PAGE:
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Falstaff and King Lear

Shakespeare’s tragedy King Lear is a detailed description of the consequences of one man’s decisions. This fictitious man is Lear, King of England, who’s decisions greatly alter his life and the lives of those around him. As Lear bears the status of King he is, as one expects, a man of great power but sinfully he surrenders all of this power to his daughters as a reward for their demonstration of love towards him. (Cain) This untimely abdication of his throne results in a chain reaction of events that send him through a journey of hell. King Lear is a metaphorical description of one man’s journey through hell in order to expiate his sin. As the play opens one can almost immediately see that Lear begins to make mistakes that will eventually result in his downfall. (Neher)
This is the first and most significant of the many sins that he makes in this play. By abdicating his throne to fuel his ego he is disrupts the great chain of being which states that the King must not challenge the position that God has given him. This undermining of God’s authority results in chaos that tears apart Lear’s world. (Williams) Leaving him, in the end, with nothing. Following this Lear begins to banish those around him that genuinely care for him as at this stage he cannot see beyond the mask that the evil wear. He banishes Kent, a loyal servant to Lear, and his youngest and previously most loved daughter Cordelia. (Nixon) This results in Lear surrounding himself with people who only wish to use him which leaves him very vulnerable attack. This is precisely what happens and it is through this that he discovers his wrongs and amends them. Following the committing of his sins, Lear becomes abandoned and estranged from his kingdom which causes him to loose sanity. While lost in his grief and self-pity the fool is introduced to guide Lear back to the sane world and to help find the lear that was ounce lost behind a hundred Knights but now is out in the open and scared like a little child. (Bradley) The fact that Lear has now been pushed out from behind his Knights is dramatically represented by him actually being out on the lawns of his castle. The terrified little child that is now unsheltered is dramatically portrayed by Lear’s sudden insanity and his rage and anger is seen through the thunderous weather that is being experienced. All of this contributes to the suffering of Lear due to the gross sins that he has committed. The pinnacle of this hell that is experienced be Lear in order to repay his sins is at the end of the play when Cordelia is killed. Lear says this before he himself dies as he cannot live without his daughter. (Bradley)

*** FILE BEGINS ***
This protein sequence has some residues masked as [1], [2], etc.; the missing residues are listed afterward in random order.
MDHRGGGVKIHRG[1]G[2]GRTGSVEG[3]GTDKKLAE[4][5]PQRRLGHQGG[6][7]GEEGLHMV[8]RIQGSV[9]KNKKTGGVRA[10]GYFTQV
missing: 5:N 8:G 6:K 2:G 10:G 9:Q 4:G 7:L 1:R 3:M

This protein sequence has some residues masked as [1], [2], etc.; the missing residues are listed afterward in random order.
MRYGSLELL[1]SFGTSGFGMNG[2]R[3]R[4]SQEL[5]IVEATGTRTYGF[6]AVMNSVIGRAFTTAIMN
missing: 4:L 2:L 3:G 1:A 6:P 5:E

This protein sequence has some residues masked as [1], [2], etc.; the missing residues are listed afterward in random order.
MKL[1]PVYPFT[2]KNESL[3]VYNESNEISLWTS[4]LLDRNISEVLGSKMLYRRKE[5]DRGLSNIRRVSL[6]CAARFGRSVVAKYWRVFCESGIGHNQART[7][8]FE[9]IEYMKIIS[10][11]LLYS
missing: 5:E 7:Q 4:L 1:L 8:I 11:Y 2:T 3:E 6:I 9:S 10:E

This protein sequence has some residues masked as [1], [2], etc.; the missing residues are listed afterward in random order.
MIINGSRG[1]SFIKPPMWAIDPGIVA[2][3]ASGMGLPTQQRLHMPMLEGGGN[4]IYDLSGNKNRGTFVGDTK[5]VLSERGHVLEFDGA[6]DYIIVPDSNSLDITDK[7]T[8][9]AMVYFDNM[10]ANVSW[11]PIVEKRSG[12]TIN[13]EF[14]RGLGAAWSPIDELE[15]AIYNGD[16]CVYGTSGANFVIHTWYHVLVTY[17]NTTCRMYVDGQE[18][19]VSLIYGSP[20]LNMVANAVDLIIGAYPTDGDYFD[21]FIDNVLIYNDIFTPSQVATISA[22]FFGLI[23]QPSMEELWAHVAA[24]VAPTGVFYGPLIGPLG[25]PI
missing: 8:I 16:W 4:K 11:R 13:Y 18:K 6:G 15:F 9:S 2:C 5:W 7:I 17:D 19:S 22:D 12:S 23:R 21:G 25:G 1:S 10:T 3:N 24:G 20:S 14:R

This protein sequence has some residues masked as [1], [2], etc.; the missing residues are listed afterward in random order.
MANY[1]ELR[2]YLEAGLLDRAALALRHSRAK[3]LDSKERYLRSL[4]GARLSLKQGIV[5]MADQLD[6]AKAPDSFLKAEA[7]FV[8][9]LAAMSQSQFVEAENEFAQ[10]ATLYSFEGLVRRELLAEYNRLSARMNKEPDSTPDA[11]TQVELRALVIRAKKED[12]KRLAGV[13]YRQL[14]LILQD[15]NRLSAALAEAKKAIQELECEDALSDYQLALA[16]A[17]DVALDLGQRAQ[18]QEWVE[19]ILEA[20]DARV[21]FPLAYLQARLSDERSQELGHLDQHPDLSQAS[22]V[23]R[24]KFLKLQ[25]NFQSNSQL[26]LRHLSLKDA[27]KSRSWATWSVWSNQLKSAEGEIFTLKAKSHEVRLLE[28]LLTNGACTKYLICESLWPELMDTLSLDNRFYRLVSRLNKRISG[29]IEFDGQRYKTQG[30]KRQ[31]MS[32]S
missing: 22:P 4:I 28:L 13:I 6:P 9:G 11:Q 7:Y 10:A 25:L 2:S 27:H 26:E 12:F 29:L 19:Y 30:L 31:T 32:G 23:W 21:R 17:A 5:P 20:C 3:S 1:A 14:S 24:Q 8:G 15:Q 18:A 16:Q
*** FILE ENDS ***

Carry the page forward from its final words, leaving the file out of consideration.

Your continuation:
All of this pain that Lear suffered is traced back to the single most important error that he made. The choice to give up his throne. This one sin has proven to have massive repercussions upon Lear and the lives of those around him eventually killing almost all of those who were involved. And one is left to ask one’s self if a single wrong turn can do this to Lear then what difficult corner lies ahead that may cause similar alterations in one’s life.


There has been many different views on the plays of William Shakespeare and definitions of what kind of play they were. The two most popular would be the comedy and the tragedy. King Lear to some people may be a comedy because they believe that the play has been over exaggerated. Others would say King Lear was a tragedy because there is so much suffering and chaos. What makes a Shakespearean play a comedy or a tragedy? King Lear would be a tragedy because it meets all the requirements of a tragedy as defined by Andrew Cecil Bradley. Bradley states that a Shakespearean tragedy must have to be the story of the hero and that there is exceptional suffering and calamity slowly being worn in as well as it being contrasted to happier times. The play also depicts the troubled parts in

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